SYDNEY — The Australian arms of U.S. majors are angry over a gov-ernment agency’s attempt to regulate the terms they negotiate with exhibitors.
The distribs were stunned Tuesday when consumer watchdog the Australian Competition and Consumer Commission released its review of the 3-year-old voluntary code of conduct of film exhibition and distribution, which provides a framework for fair trading and settling disputes.
The ACCC’s report recommends 35 changes to the code, including several that are far more extensive than most tradesters had anticipated.
The most contentious is that film hire rates for all cinemas should be based on the number of weeks after national release. That would end the practice of charging theaters in rural areas first-week terms (usually 55% of the gross) for films that often are not available until weeks after pics debut in cities.
“If we can’t set terms, including asking for minimum sessions and seasons, how can we control our business?” asked one distrib. “The ACCC does not take into account how the industry works. Some of the things they want are absolutely crazy.”
Ross Jones, the commissioner who spearheaded the review, rejects that criticism, telling Daily Variety he believes it’s “outrageous” to force rural cinemas to pay first-week terms when they have to wait four weeks or longer for prints. “This has hurt country cinemas. I don’t think it’s unreasonable to say people should pay like terms for a like service,” he said.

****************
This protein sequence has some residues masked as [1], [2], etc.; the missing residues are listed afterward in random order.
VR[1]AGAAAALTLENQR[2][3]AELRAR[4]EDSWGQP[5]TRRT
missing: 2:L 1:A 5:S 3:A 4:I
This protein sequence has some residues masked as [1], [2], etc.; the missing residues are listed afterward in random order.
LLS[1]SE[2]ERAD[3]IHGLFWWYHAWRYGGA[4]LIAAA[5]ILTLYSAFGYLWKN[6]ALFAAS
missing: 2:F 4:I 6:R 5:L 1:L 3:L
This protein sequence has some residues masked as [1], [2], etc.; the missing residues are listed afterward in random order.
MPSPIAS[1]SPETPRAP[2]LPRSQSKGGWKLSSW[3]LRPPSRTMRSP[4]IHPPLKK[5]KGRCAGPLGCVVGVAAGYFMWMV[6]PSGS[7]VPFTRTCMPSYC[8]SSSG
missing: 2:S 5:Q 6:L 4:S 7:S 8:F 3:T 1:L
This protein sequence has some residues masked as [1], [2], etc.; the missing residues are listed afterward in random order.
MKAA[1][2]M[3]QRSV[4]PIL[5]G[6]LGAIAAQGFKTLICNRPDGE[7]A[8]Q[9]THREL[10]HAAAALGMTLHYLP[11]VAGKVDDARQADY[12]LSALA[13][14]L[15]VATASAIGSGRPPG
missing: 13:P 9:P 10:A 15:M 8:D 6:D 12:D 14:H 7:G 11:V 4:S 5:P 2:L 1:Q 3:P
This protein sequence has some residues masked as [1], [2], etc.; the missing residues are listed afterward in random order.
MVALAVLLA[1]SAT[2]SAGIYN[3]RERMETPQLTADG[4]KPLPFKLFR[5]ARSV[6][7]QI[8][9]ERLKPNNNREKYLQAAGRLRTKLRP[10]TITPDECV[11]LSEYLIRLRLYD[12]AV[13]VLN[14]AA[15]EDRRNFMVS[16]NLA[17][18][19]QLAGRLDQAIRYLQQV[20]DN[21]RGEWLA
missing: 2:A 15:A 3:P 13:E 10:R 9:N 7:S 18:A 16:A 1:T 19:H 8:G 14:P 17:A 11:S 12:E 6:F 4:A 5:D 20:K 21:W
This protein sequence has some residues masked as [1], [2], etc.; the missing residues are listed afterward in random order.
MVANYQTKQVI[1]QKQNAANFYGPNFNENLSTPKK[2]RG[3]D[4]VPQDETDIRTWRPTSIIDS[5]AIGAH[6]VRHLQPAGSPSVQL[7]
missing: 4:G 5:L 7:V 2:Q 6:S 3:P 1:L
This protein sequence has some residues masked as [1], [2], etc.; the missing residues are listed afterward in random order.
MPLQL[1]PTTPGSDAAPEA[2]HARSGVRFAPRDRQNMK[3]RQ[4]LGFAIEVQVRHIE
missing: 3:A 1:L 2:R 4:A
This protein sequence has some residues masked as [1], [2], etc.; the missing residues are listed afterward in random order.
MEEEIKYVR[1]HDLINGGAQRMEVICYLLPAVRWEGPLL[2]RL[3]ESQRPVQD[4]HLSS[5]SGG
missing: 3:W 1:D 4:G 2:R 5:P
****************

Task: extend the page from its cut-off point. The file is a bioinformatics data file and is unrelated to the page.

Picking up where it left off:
Among other proposals that are riling distribs, the agency calls for a four-week cap on minimum runs at cinemas with fewer than four screens and stipulates that any party that fails to abide by the code conciliator’s findings should cease to be a signatory to the code.
That would exclude 20th Century Fox, which ignored the conciliator’s recommendation that it supply prints to Reading Cinemas’ Market City theater in downtown Sydney. Such an exclu-sion would prohibit 20th from taking any grievances to the code’s conciliator.
The changes advocated by the ACCC will be considered by the code administration committee, which reps exhibs and distribs when it meets later this month.
Jones said he expects a response from the committee by the end of this month. While he said the ACCC will listen to distribs’ views, Jones warned that if the proposed changes “do not address industry concerns,” the agency already has recommended that the government consider making the code mandatory.
That prospect would alarm distribs and many exhibs who want the code to remain voluntary.
By insisting on a speedy outcome, the ACCC is trying to get the code committee to take action before the federal election, expected to be held in November.